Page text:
The agency, which has been probing the case since 2011, wants the court to decide the fate of the case and discharge pleas of the accused as there are separate chargesheets by three different probe agencies, based on their line of investigation and evidence.
The Maharashtra anti-terrorism squad (ATS) had filed the first chargesheet against nine accused (Muslims) for the blasts that killed 37 and injured over 100 people. Later, the Central Bureau of Investigation (CBI) investigated the case and filed a supplementary chargesheet on the lines of ATS. However, when NIA took over the case during the UPA government, it revealed that the attack was the handiwork of a “Hindutva fringe group”, on the basis of a confession by Swami Aseemanand, who was arrested for the 2007 Mecca Masjid blasts in Hyderabad. NIA filed a chargesheet against four suspects. The agency has, however, not been able to gather strong evidence beyond Assemanand’s confession.
“From the very beginning, our position has been the same. Maharashtra ATS and CBI have filed separate chargesheets on the same lines with different set of accused. We filed a chargesheet on the basis of evidence we could gather. The court has to take a call on which set of accused should face the charges and whether the other set of accused should be discharged. Before that, if somebody is discharged and if charges are framed against him/them later, the whole process would prove to be infructuous,” said an officer. He added that “if NIA asks for discharge of those accused by ATS/CBI, it would be commenting on their chargesheet”. “Why should we?” he said.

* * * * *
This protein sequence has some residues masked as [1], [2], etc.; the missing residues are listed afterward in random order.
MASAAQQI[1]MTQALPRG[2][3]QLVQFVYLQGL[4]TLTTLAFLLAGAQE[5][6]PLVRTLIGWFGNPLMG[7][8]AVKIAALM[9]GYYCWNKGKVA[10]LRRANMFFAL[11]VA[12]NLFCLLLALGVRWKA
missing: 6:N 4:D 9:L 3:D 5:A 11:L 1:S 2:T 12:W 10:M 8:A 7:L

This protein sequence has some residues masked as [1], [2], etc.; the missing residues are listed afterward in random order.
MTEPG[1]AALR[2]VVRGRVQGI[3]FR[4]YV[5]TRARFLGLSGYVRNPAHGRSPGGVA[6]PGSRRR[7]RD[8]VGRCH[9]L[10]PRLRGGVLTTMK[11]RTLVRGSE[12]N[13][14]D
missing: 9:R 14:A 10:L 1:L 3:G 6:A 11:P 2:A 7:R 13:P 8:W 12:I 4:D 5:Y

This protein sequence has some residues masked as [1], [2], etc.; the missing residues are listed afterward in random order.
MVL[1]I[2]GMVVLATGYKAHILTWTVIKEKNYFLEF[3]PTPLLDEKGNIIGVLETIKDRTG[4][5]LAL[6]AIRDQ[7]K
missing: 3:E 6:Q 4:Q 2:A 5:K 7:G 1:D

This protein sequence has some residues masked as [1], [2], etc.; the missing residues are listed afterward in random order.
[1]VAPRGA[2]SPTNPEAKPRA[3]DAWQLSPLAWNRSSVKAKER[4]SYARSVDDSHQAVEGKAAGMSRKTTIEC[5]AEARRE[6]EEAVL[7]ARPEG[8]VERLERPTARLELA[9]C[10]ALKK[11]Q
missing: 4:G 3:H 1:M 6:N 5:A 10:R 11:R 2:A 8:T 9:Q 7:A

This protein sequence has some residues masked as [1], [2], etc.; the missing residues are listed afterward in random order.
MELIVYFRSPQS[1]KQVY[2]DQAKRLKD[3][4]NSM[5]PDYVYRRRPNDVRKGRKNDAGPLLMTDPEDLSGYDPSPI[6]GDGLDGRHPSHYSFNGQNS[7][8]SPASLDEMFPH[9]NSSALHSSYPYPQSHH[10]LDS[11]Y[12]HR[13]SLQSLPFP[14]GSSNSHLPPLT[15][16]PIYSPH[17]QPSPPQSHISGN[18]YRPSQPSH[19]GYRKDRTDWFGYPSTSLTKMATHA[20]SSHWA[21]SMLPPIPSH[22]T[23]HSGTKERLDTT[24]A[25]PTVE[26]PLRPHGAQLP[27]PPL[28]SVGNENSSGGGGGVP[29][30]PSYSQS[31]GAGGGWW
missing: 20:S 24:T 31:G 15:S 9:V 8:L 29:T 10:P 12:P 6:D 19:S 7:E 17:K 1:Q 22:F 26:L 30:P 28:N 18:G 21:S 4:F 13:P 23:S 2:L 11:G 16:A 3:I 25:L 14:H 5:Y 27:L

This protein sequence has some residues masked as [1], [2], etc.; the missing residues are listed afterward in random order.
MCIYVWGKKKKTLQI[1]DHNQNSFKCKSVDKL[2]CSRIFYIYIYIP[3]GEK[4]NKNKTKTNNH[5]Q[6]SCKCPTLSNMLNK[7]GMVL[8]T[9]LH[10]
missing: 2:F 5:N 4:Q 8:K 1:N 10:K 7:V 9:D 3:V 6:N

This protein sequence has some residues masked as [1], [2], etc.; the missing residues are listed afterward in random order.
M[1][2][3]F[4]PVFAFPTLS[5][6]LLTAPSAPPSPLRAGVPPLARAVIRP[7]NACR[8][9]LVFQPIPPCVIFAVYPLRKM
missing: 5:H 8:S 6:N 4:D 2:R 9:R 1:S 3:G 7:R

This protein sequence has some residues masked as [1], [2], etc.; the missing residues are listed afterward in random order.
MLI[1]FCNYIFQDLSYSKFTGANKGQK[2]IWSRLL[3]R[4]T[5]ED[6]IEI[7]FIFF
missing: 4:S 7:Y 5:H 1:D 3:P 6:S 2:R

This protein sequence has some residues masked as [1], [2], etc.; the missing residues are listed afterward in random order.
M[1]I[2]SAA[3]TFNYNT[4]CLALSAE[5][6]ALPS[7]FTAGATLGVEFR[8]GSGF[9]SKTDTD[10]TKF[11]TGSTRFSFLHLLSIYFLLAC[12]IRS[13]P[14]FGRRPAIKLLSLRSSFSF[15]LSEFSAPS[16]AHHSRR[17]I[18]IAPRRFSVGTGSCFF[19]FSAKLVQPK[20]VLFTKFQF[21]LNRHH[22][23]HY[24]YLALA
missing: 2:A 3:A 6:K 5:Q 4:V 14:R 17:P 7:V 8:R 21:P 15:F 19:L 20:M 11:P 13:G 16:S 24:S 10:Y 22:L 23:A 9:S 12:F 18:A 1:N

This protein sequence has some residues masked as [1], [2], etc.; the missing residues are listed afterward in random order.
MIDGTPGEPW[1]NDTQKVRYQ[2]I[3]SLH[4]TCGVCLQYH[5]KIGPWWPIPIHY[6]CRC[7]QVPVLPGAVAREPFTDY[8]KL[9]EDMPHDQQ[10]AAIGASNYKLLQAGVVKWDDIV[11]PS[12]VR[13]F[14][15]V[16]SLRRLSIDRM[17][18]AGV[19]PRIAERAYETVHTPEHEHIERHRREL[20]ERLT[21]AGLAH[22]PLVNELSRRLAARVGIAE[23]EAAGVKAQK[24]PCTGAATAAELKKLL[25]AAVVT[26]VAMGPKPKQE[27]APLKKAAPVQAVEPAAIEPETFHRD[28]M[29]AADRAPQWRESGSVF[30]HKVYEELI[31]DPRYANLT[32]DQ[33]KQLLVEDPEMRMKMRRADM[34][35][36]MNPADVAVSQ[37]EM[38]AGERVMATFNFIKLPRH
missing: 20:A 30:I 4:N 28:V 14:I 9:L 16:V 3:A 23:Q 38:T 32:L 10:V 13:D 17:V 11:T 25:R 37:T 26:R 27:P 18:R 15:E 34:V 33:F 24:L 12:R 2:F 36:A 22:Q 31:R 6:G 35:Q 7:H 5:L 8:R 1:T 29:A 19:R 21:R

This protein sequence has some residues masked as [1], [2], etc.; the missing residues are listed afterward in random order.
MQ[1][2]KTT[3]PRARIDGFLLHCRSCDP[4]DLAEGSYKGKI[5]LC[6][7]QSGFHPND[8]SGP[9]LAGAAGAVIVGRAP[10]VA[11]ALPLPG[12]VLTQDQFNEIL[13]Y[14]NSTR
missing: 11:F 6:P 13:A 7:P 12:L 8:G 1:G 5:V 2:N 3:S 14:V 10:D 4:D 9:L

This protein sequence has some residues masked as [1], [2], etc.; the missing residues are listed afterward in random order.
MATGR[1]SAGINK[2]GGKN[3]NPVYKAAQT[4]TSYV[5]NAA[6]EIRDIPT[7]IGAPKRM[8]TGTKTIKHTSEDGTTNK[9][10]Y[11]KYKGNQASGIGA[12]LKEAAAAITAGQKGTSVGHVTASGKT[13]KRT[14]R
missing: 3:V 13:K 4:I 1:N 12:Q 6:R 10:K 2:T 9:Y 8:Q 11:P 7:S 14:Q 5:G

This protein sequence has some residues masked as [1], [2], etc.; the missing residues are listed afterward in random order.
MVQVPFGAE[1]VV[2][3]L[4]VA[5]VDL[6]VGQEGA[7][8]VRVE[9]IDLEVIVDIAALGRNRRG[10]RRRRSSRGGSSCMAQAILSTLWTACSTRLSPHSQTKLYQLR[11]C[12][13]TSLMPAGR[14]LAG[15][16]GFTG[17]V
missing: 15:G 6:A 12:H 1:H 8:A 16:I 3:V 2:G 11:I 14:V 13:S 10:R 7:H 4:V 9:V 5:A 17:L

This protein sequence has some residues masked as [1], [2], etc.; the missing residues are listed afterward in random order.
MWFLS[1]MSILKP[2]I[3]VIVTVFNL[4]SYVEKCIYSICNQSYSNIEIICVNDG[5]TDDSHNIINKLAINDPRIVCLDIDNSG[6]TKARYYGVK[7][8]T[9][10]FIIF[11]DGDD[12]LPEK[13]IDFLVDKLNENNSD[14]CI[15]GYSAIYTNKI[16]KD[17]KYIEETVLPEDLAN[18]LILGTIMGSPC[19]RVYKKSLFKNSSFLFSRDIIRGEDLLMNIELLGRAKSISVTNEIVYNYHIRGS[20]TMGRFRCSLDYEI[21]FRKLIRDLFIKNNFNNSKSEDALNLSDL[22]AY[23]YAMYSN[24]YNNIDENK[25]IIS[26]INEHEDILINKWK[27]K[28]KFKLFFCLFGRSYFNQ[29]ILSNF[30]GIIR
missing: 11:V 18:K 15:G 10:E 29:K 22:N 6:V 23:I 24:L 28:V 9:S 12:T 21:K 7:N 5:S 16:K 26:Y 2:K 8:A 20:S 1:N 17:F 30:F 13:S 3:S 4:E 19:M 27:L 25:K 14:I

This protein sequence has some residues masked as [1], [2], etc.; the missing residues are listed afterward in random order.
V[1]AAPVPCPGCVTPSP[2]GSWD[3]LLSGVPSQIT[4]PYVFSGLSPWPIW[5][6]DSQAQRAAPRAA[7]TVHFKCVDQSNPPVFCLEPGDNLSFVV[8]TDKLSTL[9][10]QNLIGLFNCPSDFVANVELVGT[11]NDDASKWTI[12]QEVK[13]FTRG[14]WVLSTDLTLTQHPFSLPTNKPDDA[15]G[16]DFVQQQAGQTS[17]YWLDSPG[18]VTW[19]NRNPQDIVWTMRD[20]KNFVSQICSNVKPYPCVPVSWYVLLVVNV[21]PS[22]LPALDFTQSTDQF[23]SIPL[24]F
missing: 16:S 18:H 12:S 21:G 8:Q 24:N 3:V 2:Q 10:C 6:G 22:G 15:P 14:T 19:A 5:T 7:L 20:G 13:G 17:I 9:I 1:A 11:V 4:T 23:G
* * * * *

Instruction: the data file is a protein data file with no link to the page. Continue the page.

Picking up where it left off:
The 2006 Malegaon blasts probe is one of the rare cases where three different agencies filed chargesheets within a span of five years.
NIA had even sought legal advice in the case and the experts strongly advised the agency to neither oppose nor favour any discharge. “The legal advice to NIA is against seeking discharge of the nine Muslims arrested by ATS. So, while we did not oppose their bail as they never figured in our line of investigation, we are leaving it to the court to decide on their discharge. This doesn’t mean that we are opposed to it. But let the judge decide on the basis of two different lines of investigations as to who is liable to be prosecuted. Then the other side can be discharged,” said the officer.
He said that NIA had taken the same stand when former NIA prosecutor Rohini Salian, who accused the agency of going soft, had asked the investigators to file ‘discharge’ plea for the Muslim accused. “We told her then also that it’s not our job. The court will discharge them if nothing is found against them,” the officer added.